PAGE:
Already feeling overextended and underpaid, Kenny struggled with the demands placed upon her and teachers across the country as administrators implemented hybrid approaches, which made it harder for her to balance her job with the human connection of working with children in a classroom.

During the pandemic, many of her former graduate school classmates visited Asheville and rented Airbnbs, from which they worked their remote jobs; Kenny had been the only member for her cohort to stay in education. Their flexibility to travel and financial ability to become homeowners despite working fewer hours served as a wakeup call.

“A good friend of mine left education and got a significant raise. She was making really good money sending marketing emails,” Kenny says of one of those classmates. “She’s behind a computer, sending emails all day, and making almost twice what I’m making. My whole life at this point is trying to plan lessons, take care of students’ social and emotional wellbeing during a pandemic and dealing with parents — all of these things that made it so incredibly hard.”

Meanwhile, Kenny didn’t have health insurance, was paying $500 a month in student loans and, despite a master’s degree and nearly a decade of experience, took home less than $40,000 a year. “I was like, ‘What am I doing?’” she says. “And then a series of other things with the pandemic and other ways that teachers aren’t respected within the profession and then outside of the profession just kind of came to a boiling point.”

Noting that teaching is one of the few professions where it’s only acceptable to quit two months out of the year, Kenny resigned in February 2021.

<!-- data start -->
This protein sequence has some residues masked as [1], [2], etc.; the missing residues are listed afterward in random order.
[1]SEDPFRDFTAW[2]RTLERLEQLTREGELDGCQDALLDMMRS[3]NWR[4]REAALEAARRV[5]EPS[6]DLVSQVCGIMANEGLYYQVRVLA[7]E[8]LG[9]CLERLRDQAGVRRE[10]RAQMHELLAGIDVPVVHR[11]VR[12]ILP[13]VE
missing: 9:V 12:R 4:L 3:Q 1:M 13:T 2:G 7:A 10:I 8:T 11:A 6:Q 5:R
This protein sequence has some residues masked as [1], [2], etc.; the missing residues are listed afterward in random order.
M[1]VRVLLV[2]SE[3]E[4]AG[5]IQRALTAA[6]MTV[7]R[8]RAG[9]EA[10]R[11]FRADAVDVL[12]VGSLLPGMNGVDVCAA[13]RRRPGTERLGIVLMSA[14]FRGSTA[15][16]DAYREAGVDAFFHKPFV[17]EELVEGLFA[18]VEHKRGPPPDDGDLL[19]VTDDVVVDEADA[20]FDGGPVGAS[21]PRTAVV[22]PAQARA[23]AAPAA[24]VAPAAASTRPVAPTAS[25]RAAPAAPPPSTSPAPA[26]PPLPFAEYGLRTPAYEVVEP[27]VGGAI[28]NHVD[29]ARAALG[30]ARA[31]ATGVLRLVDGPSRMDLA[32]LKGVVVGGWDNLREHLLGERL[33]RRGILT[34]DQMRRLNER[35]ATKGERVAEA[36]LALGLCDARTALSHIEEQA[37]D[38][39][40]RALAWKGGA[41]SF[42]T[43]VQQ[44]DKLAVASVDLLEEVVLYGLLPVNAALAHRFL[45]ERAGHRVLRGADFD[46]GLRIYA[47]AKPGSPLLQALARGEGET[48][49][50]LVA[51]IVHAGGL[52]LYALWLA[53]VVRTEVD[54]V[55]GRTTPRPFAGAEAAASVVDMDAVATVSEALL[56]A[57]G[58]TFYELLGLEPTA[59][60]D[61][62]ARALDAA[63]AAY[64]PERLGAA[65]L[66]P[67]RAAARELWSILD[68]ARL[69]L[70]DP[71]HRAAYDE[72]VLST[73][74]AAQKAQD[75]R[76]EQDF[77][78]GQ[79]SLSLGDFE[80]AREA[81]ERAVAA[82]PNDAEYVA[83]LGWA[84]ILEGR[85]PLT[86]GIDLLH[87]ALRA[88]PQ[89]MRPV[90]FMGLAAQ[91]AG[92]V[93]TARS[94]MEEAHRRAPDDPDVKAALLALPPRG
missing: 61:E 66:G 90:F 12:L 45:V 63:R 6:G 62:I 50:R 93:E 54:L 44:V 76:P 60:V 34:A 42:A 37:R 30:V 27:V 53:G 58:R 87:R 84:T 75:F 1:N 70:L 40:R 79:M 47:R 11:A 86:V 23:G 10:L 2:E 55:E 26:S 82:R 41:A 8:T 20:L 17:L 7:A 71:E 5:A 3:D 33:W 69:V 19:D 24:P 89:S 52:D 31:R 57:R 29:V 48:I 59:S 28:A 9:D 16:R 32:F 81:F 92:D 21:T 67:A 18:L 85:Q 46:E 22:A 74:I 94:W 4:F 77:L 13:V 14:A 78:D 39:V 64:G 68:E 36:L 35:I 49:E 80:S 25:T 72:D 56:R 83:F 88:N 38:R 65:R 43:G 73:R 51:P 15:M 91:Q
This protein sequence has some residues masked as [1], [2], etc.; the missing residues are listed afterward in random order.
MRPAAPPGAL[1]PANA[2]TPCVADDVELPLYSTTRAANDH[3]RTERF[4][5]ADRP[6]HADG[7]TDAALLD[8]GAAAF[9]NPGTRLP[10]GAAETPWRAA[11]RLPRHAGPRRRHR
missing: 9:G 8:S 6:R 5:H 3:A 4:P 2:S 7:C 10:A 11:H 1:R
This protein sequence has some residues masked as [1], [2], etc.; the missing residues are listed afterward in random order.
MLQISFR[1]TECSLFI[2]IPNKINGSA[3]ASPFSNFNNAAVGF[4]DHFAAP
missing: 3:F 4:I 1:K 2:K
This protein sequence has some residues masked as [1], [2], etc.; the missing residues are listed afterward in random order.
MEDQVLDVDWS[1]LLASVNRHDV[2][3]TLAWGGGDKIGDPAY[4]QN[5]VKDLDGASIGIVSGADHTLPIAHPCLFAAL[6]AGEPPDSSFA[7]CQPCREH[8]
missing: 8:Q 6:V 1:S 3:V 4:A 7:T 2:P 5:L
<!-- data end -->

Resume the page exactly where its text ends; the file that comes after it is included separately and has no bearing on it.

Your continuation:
“There was this idea that, not only are you a bad employee, but you’re a bad person. You’re abandoning the children,” she says of quitting outside the summer break. “That was a really hard decision to make, but it came to a point where I just knew, for my mental and financial and personal well-being, that I had to step away.”

Laura Martin, however, had long planned to stop teaching after 15 years in the profession. In the early stages of her career, the Asheville resident had been hired by a family in Haiti to teach their three children after the 2010 earthquake displaced them from school. The experience reshaped her vision for the future.

“I got back and thought, ‘I want to teach teachers and I want to teach them in other countries where they crave education and they just don’t have a lot of the resources that we have,’” Martin says.

After teaching first and second grades at Estes Elementary School, Martin put in her notice with Buncombe County Schools in June 2021. Although the timing of her decision with the pandemic was a total coincidence, she thinks she probably would have stopped teaching regardless.

“It had changed a lot in 15 years,” Martin says. “Kids stay the same — kids are kids, and if [teachers are] in it for the kids, then we’re good. But I think that, as a whole, the community has forgotten that kids are kids, and therefore it’s changed the way that teaching has become and what we actually do.”

The great migration

Once the school year ended, Martin took a summer job as a server with the Asheville Tourists. The position was a great fit for the personable baseball fan, who saw some familiar faces among her co-workers.